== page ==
Beer orders are met by a visit to the cooled casks on a wooden stillage wall which separates the front room from an area behind where ciders are also kept.
This was a good opportunity to sample The Ramsgate Brewery Gadds' No 7, a Kentish pale bitter ale.
Some historical pictures and posters on the walls included one for Cobb & Co's Margate Ales. Whitbread acquired the brewery in 1968 and closed it the same year.
We would visit the Lifeboat's sister pub, the Chapel, in Broadstairs later in the day.



Philip Evans is the man behind the Fez micropub in Margate, which opened in December 2015. If you are lucky you will find him wearing a fez!
As soon as we walked inside I knew this would be my ideal local pub. Located at 40 High Street, it is just behind Marine Drive on the sea front and next to the Bay Restaurant & Bar of the Sands Hotel.
The golden Bass sign in the front side window caught Martin Taylor's eye after it was featured in a tweet but my fellow beer blogger was disappointed to discover that the micropub does not actually serve Bass.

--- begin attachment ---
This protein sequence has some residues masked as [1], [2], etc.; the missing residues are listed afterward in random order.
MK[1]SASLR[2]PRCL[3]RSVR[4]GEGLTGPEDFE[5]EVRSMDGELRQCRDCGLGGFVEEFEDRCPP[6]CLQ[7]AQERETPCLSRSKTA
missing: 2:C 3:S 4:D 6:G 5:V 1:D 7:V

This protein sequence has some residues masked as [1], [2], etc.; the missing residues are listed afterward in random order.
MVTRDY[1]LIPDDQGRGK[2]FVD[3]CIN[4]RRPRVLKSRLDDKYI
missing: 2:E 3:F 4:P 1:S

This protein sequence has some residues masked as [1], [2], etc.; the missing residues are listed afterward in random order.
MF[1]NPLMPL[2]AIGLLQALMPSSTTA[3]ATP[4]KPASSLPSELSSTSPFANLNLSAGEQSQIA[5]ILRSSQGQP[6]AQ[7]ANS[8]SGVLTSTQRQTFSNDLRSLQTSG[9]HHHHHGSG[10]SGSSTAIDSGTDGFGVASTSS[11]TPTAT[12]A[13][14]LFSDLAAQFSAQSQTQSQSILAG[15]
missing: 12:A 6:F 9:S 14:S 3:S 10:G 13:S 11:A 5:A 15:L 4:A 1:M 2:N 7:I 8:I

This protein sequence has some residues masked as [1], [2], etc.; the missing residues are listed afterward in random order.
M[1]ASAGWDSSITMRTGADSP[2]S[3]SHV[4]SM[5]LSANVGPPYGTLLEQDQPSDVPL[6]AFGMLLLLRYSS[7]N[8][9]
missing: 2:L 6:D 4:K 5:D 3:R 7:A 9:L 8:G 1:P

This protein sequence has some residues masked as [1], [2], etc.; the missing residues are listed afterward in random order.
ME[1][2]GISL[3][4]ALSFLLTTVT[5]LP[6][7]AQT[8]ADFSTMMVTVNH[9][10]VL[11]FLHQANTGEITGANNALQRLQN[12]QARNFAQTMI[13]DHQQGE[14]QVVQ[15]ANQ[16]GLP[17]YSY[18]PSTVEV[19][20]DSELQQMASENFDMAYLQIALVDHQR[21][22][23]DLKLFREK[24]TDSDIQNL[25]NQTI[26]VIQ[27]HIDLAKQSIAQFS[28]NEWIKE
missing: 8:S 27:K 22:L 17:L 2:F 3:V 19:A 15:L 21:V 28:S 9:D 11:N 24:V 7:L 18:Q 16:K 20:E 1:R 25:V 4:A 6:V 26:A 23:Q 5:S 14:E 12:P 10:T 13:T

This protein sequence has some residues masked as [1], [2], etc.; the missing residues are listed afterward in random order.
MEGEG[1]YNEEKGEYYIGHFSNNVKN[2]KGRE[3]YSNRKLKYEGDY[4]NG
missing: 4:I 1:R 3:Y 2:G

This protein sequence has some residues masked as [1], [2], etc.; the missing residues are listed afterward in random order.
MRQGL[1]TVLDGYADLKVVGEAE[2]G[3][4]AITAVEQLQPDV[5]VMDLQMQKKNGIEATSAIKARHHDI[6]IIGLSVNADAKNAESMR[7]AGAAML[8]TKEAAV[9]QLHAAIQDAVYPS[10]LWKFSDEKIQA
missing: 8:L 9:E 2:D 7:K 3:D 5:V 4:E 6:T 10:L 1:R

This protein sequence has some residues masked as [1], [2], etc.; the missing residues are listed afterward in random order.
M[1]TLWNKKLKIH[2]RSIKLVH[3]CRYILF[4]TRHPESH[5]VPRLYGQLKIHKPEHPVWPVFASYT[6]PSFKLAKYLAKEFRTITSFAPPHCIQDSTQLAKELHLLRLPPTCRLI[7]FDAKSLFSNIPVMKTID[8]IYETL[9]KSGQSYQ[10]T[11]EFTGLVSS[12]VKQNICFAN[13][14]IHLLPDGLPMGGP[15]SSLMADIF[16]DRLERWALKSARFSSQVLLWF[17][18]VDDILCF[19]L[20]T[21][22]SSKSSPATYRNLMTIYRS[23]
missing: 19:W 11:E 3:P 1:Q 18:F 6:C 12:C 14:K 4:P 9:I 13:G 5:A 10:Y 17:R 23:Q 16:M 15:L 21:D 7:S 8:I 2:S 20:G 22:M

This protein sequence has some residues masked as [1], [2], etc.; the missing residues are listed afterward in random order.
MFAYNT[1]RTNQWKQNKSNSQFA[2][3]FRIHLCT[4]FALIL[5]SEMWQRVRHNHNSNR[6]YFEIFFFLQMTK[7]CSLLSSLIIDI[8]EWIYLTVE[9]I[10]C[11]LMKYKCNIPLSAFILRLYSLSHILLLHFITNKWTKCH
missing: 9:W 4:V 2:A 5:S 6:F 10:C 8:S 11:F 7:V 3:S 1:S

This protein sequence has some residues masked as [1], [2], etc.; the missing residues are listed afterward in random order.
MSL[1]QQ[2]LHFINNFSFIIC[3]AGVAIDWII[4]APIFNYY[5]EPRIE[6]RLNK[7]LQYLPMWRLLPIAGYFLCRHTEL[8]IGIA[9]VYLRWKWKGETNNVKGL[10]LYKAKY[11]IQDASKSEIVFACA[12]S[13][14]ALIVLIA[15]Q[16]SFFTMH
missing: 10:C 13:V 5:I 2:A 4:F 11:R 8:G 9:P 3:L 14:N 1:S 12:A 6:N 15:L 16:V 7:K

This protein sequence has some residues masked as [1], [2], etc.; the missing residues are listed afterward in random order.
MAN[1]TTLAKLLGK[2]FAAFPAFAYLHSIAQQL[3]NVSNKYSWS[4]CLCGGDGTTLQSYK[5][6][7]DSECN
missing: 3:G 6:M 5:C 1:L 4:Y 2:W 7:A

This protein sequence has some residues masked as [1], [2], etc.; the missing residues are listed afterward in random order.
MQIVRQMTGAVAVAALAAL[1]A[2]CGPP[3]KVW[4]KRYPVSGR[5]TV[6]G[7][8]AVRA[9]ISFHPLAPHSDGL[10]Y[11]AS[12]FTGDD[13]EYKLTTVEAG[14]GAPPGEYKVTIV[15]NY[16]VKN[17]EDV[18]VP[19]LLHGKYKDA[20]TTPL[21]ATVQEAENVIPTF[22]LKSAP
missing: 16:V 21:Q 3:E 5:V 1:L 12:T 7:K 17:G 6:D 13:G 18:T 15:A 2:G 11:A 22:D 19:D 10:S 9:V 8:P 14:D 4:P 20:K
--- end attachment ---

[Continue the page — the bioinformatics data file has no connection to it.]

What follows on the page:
However it does serve a fine selection of changing ales sourced from AVS Wines & Beers Ltd of Gravesend, Kent. Beers and Ciders were only £3 pint (April 2016).
I enjoyed a half pint of Tonbridge Brewery Golden Rule. Other beers were from Grafton Brewing Ltd (Worksop) and Acorn Brewery (Barnsley).
Some of the seating is at ground level. A stereogram is inside one bay window and Phil has a collection of LPs dating from the 1960s to play on it.
Phil reading 'Ullage' from a raised seat in the Fez
Storage space underneath is created by having platforms for raised seating on both sides of the room. This also has the advantage for conversations that people standing in the middle of the room are at a similar height to those seated on the sides.
View from raised seat at a high table
Candles are lit at dusk. There are also fairy lights and various illuminated signs.